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at the Chicago Meet held at Grant Park on the lake front August 12th to 20th. There he entered the various monoplane events and made a good showing. On the 15th he entered an over-water event and had been in the air for some time when suddenly his plane dove into the lake about one mile off shore and disappeared from view. Hugh Robinson was flying nearby in a Curtiss Hydro and alighted [[?]] at once on the spot where Johnstone went down. Robinson hoped to take him aboard as soon as he came up. Some wreckage was floating but Johnstone failed to come to the surface. Robinson stood by in his hydro until the machine was raised, only to find Johnstone trapped in the wreckage. Efforts to revive him were in vain. The cause of his accident was never explained. Other aviators had fallen in the lake before without fatalities.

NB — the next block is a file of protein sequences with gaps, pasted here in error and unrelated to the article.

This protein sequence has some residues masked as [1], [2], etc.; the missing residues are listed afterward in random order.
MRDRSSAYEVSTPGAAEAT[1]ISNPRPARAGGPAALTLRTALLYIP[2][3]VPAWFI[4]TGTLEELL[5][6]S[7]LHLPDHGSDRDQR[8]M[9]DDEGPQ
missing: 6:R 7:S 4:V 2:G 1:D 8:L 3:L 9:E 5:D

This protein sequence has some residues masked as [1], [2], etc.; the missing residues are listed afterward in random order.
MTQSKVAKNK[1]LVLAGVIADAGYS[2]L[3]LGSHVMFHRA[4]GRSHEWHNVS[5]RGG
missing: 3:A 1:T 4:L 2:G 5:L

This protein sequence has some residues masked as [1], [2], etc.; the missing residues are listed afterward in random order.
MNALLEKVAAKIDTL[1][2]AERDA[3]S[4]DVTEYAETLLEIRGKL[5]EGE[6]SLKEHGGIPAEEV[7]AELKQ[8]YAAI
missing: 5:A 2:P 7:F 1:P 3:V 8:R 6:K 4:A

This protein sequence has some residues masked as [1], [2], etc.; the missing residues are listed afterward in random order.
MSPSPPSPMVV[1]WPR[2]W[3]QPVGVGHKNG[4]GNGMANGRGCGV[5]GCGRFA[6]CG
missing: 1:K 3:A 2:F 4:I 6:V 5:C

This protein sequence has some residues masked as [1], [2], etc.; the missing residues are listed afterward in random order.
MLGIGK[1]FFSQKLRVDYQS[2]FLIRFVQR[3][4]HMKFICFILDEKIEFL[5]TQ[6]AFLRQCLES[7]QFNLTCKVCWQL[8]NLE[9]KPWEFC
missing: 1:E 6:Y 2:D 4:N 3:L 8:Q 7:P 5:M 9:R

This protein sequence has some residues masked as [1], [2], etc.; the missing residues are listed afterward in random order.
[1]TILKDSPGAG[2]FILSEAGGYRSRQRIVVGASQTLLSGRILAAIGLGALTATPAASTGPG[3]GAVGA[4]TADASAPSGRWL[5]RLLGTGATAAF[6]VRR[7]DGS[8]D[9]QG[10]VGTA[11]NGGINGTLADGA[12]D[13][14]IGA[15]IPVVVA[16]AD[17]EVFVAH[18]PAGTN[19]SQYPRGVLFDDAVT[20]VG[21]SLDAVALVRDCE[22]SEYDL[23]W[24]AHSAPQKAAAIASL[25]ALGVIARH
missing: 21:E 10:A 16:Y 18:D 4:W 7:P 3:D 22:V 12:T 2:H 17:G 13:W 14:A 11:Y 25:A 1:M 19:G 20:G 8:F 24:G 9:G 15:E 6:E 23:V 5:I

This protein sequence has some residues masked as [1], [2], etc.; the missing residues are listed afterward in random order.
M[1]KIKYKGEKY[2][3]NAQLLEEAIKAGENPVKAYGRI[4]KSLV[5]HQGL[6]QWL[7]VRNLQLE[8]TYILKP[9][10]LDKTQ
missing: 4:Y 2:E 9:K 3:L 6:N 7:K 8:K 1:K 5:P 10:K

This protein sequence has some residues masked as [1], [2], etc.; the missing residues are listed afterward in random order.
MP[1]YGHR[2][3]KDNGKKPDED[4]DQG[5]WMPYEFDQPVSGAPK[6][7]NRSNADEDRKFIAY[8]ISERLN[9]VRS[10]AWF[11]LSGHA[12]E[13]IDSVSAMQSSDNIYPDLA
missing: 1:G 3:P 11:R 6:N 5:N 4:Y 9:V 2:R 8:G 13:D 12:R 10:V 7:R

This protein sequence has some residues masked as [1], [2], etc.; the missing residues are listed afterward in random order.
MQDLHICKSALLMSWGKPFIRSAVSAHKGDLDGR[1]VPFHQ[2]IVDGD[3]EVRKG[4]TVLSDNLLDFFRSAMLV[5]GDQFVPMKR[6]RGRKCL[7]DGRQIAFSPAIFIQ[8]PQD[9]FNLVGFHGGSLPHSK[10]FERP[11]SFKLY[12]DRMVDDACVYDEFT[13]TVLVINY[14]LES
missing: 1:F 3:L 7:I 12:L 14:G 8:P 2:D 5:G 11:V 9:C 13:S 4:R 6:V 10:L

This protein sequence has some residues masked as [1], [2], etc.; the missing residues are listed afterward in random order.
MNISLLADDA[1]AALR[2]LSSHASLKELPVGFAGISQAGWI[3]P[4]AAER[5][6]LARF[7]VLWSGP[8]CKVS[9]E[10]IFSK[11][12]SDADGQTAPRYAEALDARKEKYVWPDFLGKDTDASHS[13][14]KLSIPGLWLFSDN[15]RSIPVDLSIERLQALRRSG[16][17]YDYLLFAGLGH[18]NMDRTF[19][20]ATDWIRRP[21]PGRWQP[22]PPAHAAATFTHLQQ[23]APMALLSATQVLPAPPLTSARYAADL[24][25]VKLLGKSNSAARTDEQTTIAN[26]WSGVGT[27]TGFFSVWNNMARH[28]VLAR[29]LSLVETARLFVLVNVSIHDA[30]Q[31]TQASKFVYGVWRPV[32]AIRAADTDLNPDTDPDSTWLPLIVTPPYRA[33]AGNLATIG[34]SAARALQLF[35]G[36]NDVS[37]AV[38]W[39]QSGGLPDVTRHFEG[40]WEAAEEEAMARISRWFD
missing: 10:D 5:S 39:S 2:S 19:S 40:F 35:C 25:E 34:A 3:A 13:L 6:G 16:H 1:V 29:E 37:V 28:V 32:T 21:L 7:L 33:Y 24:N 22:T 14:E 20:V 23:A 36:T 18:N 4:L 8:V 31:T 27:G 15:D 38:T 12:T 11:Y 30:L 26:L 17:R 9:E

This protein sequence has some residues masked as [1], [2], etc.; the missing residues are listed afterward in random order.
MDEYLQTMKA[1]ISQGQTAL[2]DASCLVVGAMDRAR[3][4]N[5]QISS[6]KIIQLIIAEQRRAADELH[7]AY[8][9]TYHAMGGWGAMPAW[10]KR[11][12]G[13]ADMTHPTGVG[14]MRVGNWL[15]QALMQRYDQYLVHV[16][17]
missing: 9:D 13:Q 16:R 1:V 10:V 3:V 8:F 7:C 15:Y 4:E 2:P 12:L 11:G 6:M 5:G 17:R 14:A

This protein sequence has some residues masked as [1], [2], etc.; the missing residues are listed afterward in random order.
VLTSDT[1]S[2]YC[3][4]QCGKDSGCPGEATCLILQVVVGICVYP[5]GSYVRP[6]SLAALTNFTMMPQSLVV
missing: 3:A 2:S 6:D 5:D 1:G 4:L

Johnstone was 26 years of age and recently married. He was survived by his wife and parents. Cremation followed his funeral service. At the insistence of his wife and parents he had planned to give up flying after the meet and go into the supply business.

Flying Pioneer St. Croix Johnstone was one of the unfortunate early pilots who lost his life after but a few months of active flying, nevertheless his name must not be lost in the annals of early American aviation history. He was enthusiastically in earnest and trying to assist in the early acceptance of the new science of flight.
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